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Pakistani Lawmakers Elect Ashraf New PM

  • VOA News

Pakistan's new Prime Minister Raja Pervez Ashraf waves to the media in Islamabad, Pakistan, June 22, 2012.

Pakistan's new Prime Minister Raja Pervez Ashraf waves to the media in Islamabad, Pakistan, June 22, 2012.

Pakistani lawmakers have elected a new prime minister to replace ousted Yousuf Raza Gilani, in a bid to end the country's political crisis.

Parliament voted overwhelmingly Friday in favor of former water and power minister Raja Pervez Ashraf, who has been hit with corruption allegations and is partly blamed for the country's electricity crisis.

Ashraf won 211 votes in the 342-member national assembly. He is a member of the ruling Pakistan People's Party, which holds a majority in parliament with its coalition partners.

Sardar Mehtab Abbasi of the opposition Pakistan Muslim League - N received 89 votes.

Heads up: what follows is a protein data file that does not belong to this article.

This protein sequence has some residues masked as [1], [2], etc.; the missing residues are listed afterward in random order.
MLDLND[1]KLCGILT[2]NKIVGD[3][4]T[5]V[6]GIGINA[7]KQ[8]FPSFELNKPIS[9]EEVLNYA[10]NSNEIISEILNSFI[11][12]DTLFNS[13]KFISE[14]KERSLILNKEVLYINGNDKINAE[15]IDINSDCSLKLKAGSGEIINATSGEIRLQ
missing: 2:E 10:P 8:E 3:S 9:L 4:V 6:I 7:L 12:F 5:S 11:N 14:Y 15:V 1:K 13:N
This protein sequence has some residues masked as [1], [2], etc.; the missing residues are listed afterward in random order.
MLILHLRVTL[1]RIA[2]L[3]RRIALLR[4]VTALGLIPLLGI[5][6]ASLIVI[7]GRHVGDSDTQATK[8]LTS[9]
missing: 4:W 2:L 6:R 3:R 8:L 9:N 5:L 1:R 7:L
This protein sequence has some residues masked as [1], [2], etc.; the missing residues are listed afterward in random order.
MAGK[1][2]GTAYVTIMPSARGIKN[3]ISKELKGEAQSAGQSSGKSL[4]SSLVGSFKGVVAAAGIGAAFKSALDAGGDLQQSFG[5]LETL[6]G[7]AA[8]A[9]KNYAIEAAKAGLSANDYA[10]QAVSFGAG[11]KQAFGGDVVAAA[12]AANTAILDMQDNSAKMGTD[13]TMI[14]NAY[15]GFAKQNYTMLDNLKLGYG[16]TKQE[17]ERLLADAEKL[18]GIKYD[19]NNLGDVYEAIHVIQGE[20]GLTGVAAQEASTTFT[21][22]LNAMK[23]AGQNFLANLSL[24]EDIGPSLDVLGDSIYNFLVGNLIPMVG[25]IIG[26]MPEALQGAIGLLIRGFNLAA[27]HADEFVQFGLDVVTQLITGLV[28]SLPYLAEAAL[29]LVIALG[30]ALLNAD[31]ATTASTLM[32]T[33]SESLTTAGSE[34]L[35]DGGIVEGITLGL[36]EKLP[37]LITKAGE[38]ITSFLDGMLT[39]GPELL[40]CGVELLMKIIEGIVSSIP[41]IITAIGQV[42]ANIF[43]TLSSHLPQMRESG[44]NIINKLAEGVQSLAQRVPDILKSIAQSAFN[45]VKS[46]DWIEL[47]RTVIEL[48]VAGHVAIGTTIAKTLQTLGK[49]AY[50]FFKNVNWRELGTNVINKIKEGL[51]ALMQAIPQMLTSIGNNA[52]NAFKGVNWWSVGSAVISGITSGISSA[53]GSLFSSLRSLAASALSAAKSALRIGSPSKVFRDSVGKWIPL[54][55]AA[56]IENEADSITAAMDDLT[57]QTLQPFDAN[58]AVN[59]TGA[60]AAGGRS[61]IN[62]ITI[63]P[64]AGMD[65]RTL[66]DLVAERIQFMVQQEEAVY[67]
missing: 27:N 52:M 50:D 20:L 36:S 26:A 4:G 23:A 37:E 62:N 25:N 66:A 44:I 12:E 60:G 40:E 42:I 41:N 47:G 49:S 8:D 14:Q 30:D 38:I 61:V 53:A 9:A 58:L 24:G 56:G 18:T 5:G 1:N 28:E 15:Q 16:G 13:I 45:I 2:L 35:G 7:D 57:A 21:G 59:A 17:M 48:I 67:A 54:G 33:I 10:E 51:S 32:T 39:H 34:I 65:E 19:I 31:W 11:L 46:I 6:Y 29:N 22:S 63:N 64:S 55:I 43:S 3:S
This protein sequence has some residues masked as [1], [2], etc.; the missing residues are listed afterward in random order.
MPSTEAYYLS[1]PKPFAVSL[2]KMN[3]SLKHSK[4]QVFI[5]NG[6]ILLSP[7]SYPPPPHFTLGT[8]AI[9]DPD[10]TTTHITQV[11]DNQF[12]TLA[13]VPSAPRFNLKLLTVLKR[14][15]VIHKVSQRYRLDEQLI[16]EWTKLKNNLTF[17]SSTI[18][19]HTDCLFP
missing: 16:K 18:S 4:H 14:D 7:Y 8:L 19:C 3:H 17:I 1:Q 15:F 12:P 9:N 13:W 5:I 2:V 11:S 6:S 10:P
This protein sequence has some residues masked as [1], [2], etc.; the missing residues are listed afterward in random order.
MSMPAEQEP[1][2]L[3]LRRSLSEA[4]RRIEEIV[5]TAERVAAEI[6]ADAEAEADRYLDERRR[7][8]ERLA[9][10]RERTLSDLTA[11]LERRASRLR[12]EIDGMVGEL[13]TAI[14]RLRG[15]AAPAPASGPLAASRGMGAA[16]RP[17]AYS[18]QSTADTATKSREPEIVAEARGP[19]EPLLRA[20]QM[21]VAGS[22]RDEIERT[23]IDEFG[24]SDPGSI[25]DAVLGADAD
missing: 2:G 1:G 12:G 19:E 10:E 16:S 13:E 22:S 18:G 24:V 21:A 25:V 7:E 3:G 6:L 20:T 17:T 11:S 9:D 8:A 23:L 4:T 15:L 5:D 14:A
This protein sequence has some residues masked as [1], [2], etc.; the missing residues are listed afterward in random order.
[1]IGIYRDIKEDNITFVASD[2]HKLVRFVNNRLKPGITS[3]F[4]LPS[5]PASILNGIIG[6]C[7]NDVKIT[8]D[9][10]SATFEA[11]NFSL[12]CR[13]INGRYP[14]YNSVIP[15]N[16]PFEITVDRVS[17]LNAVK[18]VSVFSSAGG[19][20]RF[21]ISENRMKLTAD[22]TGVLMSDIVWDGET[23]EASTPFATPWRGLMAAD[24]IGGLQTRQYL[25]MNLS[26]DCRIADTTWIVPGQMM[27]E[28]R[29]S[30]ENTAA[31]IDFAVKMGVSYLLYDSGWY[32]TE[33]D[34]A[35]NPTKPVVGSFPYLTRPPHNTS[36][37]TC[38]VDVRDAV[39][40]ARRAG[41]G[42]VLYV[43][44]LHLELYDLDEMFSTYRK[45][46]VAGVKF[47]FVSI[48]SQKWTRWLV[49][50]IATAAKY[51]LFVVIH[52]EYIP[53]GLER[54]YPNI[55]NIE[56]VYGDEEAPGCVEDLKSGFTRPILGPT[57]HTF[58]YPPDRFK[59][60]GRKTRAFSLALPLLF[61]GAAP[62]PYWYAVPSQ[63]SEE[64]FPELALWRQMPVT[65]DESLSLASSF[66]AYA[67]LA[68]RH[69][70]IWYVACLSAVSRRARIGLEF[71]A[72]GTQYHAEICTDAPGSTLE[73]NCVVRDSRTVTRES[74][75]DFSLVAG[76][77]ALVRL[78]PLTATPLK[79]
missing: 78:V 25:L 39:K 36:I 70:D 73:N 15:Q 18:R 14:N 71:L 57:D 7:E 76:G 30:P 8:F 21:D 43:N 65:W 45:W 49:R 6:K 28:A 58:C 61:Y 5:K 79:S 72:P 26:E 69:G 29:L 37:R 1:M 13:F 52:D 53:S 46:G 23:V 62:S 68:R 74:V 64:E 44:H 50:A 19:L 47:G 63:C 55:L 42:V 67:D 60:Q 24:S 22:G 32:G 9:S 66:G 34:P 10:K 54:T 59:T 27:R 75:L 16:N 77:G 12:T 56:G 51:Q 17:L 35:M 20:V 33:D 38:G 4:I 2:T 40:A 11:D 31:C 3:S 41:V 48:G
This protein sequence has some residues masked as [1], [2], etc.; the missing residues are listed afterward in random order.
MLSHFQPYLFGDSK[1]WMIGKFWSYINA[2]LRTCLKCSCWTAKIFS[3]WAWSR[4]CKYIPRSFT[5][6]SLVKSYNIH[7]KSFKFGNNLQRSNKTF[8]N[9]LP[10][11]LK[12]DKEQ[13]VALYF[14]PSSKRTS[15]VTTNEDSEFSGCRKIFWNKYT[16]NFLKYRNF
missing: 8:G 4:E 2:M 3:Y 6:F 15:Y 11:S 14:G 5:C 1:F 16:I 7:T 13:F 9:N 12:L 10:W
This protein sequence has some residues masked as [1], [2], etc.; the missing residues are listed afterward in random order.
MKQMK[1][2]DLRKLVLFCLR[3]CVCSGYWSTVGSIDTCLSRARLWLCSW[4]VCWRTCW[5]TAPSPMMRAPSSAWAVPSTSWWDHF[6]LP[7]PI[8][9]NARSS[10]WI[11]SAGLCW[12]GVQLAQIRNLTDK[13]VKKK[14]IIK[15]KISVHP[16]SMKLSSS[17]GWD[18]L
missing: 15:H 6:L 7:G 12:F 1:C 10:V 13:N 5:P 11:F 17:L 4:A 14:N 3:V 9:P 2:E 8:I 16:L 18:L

Upon accepting the post, Ashraf urged the opposition to join with the government to help resolve problems such as the economy and the energy crisis. He also called on militants to lay down their weapons.

In response to the vote, the United States said it is pleased that Pakistan's leadership issue is settled and looks forward to working with the new government.

Pakistan's Supreme Court triggered the political crisis when it confirmed a ruling Tuesday that Gilani was ineligible for office. The court previously found him guilty of contempt for refusing a judicial order to ask Switzerland to investigate claims of corruption against President Asif Ali Zardari.

Even before this week's developments, Zardari’s government had been reeling from a combination of rolling power blackouts, rising unemployment, militant attacks and a tense relationship with the United States.

The Supreme Court's action marked the first time a Pakistani prime minister was removed by the judiciary.

Members of the opposition and others who support the court welcomed the ruling, which they see as a gesture against corrupt and ineffective government. Others feel the court overstepped its boundaries.

Since Prime Minister Ashraf likely will face the same pressure to investigate President Zardari, a number of analysts are doubtful that the switch at top levels of the government will end the country's political standoff.

Some information for this report was provided by AP, AFP and Reuters.

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